9. Sort by Keys
So far, we’ve always sorted by the items at the beginning of the lines. We can also sort lines by keys. To do that, we pass the -k option to the sort command.
It’s pretty handy if we need to sort some field-based data, such as CSV files.
Let’s learn it through a working hours report in a CSV file (Name, Month, Working Hours, Comments):
$ cat working_hours.csv Dr.Schmidt,Jan,123,some comments... Mr.Green,Feb,20,some comments... Dr.Schmidt,Mar,25,some comments... Mr.Adams,Jan,77,some comments... Mr.Green,Jan,45,some comments... Mr.Adams,Feb,150,some comments... Mr.Adams,Mar,80,some comments... Mr.Green,Mar,107,some comments... Dr.Schmidt,Feb,87,some comments...
Next, we’ll see how to sort the CSV file by fields and a part of a field.
9.1. Sort by a Field
Let’s say, we want to sort the lines by the 3rd field: Working Hours.
We’ll have a look at the sort command to solve the problem first:
$ sort -t, -k 3n,3 working_hours.csv Ms.Green,Feb,20,some comments... Dr.Schmidt,Mar,25,some comments... Ms.Green,Jan,45,some comments... Mr.Adams,Jan,77,some comments... Mr.Adams,Mar,80,some comments... Dr.Schmidt,Feb,87,some comments... Ms.Green,Mar,107,some comments... Dr.Schmidt,Jan,123,some comments... Mr.Adams,Feb,150,some comments...
Now, let’s understand each part of the command.
The default field separator for the sort command is whitespace. We can also define a custom field separator using option -t. Since fields in our CSV file are separated by commas, we passed “-t,”.
Next, we defined a sorting key, 3n,3 for the -k option. The definition of a key in the sort command is:
The POS1 indicates the starting key position, while the POS2 is the ending key position. If we don’t give a POS2, the end of the line will be taken as the POS2.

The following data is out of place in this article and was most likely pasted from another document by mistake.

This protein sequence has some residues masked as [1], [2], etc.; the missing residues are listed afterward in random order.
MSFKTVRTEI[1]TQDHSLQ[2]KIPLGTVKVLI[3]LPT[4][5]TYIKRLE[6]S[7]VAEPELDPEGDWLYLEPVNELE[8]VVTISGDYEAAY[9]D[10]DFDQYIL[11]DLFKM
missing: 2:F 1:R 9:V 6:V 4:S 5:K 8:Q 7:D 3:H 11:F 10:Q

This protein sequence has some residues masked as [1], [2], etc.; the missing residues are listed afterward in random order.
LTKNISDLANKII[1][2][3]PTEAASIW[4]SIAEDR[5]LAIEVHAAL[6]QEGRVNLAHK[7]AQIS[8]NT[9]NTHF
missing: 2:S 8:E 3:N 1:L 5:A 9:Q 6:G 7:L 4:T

Our goal is to sort by the 3rd field with the -n (numerically) option, therefore, we have -k 3n,3.
9.2. Sort by a Part of a Field
Sorting by fields can help us a lot in sorting field-based data. However, sometimes we want a part of a field to be the sorting key.
Now let’s extend the requirement in the previous section: we would like to first sort our working_hours.csv by persons’ names then sort by working hours.
Sorting by working hours is not a problem for us, but we notice to sort by person’s names, we need to exclude the titles (Ms. Mr. Dr.) from the 1st field.
Let’s take a look at the solution first and then understand how to sort by a part of a field:
$ sort -t, -k 1.4,1 -k 3n,3 working_hours.csv Mr.Adams,Jan,77,some comments... Mr.Adams,Mar,80,some comments... Mr.Adams,Feb,150,some comments... Ms.Green,Feb,20,some comments... Ms.Green,Jan,45,some comments... Ms.Green,Mar,107,some comments... Dr.Schmidt,Mar,25,some comments... Dr.Schmidt,Feb,87,some comments... Dr.Schmidt,Jan,123,some comments...
The sorting key 1.4,1 did the trick. Let’s understand its meaning.
We’ve learned that a sorting key is defined as POS1, POS2. Moreover, each POS is defined as F.C, so a complete sorting key definition is:
The F1 and F2 stand for the field indexes. In this case, they are 1 for the 1st field.
C1 is the character index within field F1 to begin the sort comparison. If we don’t define a C1, the comparison starts from the 1st character of the field F1.
C2 is the character index within field F2 to end the sort comparison. If we omit C2, the sorting comparison ends at the last character of the field F2.
In our example, to exclude the titles from the Name field, the sorting comparison should start from the 4th character. Therefore, we have “-k 1.4,1″.
sort is a useful and straightforward command-line utility. In this article, we’ve learned some typical usage of the sort command by examples.
Sorting by keys using the -k option is not as straightforward as other sorting options. But it allows us to sort field-based data more flexibly.
With this handy tool in our command line arsenal, we can solve most sorting problems easily.